Keep cats off of window screen


The outdoor cats in my neighborhood (Jefferson) have mastered the art of opening my garbage can so they can feast on whatever they find inside. They often spread garbage about in the process. I’m all for a local regulation to curb this nuisance.

We recently got a kitty and have kept him indoors, but when the kids and I go in and outside on a nice spring day, he seems longing to come out. What about the idea of having the cat live a more natural, albeit, shorter life? I’m reconsidering my decision and would love to hear the thoughts of others. And, what is the thinking about declawing indoor cats? Our vet said no big deal, is it?

I’m guessing the garbage can raiders are more often raccoons. We let our cats out and we understand the risk, but they are insanely happy fellas–plus they’re in all night.

Every morning Martha, a stately Maine coon mix, sashayed across the breakfast table and made a beeline for her favorite windowsill, shedding cat hair into the butter and flinging litter granules from her long furry tail along the way. When Mitch noticed clay particles floating in his coffee mug for the third morning in a row, he erupted. “No more cats on the kitchen table!” he bellowed-and Martha seemed to get the message. But by 7:30 the next morning, Martha’s march began anew. Short of barring her from the kitchen, Mitch wondered how he could put an end to Martha’s “surface shenanigans.”

Before you can train your cat to stay off a forbidden surface, you must decipher why she’s drawn to it in the first place. Whether tabletops, counters or infant changing tables, cats like high platforms from which they can view their territory. If these surfaces provide other pleasures, as well, all the better. Is there leftover food on the stove? Is the kitchen table next to the window that overlooks the birdbath? Is the changing table warm, cozy and comfortably padded? When surfaces offer such tempting rewards, it’s hard to convince a cat to keep away.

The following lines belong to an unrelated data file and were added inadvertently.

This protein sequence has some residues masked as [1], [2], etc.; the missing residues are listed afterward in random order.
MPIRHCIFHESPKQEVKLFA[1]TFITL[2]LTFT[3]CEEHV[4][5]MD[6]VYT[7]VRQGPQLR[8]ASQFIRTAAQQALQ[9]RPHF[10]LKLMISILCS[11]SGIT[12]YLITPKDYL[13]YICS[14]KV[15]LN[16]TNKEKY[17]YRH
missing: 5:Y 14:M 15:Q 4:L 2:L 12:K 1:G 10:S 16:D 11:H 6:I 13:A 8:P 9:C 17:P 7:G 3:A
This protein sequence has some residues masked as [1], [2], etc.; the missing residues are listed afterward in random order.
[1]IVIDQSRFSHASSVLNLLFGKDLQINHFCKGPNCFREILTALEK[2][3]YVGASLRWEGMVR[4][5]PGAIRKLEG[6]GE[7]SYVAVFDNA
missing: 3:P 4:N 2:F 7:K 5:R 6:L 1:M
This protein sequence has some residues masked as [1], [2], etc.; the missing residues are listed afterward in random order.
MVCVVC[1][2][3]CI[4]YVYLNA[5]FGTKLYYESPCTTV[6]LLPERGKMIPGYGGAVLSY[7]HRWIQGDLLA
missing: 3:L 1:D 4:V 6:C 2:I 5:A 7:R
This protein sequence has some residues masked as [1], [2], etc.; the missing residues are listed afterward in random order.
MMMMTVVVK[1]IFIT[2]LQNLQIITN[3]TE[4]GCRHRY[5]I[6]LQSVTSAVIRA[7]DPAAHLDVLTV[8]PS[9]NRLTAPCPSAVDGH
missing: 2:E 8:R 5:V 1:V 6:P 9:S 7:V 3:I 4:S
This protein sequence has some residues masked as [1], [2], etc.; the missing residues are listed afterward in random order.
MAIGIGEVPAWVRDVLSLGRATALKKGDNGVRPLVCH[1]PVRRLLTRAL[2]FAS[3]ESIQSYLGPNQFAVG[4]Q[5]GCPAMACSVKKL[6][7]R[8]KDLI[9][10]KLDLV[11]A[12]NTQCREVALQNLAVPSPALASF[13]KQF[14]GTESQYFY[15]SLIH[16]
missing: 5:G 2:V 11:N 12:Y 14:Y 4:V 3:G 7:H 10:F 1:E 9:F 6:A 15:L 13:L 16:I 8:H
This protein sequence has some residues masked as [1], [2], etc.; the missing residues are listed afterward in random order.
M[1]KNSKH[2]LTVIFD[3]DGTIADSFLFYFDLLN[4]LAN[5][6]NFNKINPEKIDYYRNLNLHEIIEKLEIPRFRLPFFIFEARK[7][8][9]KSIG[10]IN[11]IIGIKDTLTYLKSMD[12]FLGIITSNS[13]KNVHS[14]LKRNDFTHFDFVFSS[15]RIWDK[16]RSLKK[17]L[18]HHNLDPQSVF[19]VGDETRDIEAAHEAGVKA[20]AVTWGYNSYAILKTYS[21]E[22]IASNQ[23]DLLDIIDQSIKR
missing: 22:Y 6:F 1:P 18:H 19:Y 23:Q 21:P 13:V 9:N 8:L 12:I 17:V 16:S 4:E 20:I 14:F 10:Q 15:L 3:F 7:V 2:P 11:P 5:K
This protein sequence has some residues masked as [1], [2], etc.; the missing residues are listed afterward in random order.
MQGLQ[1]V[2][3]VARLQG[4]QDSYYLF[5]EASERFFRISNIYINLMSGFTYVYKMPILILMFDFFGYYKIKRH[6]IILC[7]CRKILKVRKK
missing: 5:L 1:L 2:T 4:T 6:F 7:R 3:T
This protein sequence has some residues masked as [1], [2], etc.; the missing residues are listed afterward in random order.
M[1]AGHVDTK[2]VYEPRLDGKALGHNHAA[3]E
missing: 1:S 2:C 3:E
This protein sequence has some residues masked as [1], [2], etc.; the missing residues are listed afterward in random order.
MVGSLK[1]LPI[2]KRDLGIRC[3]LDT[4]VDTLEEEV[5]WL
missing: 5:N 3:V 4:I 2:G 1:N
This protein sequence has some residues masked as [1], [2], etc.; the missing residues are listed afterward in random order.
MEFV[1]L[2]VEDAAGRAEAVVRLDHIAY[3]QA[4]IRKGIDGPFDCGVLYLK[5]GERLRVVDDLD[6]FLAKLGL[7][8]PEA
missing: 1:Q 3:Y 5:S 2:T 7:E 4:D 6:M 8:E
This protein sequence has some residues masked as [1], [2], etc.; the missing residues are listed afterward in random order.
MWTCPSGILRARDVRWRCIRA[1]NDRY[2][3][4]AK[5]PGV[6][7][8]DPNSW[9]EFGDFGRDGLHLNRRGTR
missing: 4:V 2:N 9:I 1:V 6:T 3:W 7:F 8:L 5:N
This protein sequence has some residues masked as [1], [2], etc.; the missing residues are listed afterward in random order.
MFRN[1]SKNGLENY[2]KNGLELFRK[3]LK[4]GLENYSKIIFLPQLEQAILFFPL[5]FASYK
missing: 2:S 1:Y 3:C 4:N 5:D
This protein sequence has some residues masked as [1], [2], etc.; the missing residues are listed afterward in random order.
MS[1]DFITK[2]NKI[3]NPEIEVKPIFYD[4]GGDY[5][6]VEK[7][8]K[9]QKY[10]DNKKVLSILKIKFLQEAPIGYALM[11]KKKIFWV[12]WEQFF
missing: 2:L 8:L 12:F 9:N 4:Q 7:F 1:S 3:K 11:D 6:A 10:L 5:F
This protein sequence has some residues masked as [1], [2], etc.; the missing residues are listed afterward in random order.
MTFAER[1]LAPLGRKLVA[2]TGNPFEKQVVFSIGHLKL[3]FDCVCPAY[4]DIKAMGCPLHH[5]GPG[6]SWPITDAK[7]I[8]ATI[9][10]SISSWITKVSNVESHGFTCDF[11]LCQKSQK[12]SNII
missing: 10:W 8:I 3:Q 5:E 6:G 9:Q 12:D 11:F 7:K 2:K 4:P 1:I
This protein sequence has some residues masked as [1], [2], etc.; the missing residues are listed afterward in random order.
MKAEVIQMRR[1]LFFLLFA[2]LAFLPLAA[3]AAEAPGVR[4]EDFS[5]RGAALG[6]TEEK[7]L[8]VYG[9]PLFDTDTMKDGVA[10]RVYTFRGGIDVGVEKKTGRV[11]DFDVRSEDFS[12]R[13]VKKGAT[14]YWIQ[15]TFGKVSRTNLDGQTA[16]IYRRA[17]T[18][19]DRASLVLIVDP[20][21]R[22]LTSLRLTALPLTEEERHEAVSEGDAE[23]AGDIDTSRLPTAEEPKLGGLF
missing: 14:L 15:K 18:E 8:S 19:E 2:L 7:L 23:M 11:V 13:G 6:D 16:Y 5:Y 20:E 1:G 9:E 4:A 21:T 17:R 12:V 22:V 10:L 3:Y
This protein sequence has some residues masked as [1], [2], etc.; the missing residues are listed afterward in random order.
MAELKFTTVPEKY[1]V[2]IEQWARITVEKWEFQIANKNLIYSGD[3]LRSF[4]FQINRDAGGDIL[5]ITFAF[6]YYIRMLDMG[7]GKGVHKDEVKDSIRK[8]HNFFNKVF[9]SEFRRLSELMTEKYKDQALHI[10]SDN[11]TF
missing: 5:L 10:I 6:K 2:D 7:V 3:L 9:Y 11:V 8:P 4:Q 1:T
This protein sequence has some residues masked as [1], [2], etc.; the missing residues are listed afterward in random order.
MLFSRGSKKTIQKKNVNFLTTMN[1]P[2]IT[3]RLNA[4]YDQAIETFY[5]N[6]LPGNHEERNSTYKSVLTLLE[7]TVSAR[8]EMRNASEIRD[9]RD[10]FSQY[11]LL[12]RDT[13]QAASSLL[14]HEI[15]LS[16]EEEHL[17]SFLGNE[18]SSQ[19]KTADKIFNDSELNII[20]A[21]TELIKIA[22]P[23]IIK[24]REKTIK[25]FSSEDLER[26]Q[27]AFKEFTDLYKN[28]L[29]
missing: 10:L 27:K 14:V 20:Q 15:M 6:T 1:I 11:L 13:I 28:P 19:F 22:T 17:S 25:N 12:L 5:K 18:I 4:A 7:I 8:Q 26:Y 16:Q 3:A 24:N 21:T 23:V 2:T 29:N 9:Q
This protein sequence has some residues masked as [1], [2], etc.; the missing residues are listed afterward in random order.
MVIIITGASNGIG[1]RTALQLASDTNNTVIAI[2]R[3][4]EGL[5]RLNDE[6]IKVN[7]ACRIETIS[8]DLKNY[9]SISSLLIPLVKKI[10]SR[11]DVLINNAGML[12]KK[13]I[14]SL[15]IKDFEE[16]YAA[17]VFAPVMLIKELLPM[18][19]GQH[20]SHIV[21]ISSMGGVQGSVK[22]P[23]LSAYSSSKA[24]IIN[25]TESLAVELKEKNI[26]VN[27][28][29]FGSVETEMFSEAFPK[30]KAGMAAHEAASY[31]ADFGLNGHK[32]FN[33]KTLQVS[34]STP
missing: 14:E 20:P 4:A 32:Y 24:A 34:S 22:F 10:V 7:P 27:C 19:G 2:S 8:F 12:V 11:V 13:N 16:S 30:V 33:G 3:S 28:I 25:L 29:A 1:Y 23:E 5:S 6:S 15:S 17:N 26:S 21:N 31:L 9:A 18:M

First, remove the rewards that make a surface so appealing. If your cat enjoys snacking on crusty remains left in cooking pans, let them soak in the sink before sitting down to a meal. If she likes to lounge on the sunlit windowsill at the end of the kitchen table, “remove” the rewarding sunshine by pulling the shades down or putting up shutters.

Contrary to popular belief, a warm fur coat does not keep you (nor a cat) warm all through the wintertime. While cats are normally independent, they do need our help to get them through the cold of winter.

Outside cats need regular feeding on a daily basis. This is necessary for two very important reasons. The first reason is that well-fed cats are better hunters. Yes, yes...it sounds counter-productive, but in reality, a well-fed cat hunts better. A cat is only successful 2-3 times per 10 times that it hunts. (This is true whether you're talking about domestic cats or their larger cousins.) Cats need food on a daily basis so they can be strong enough to hunt.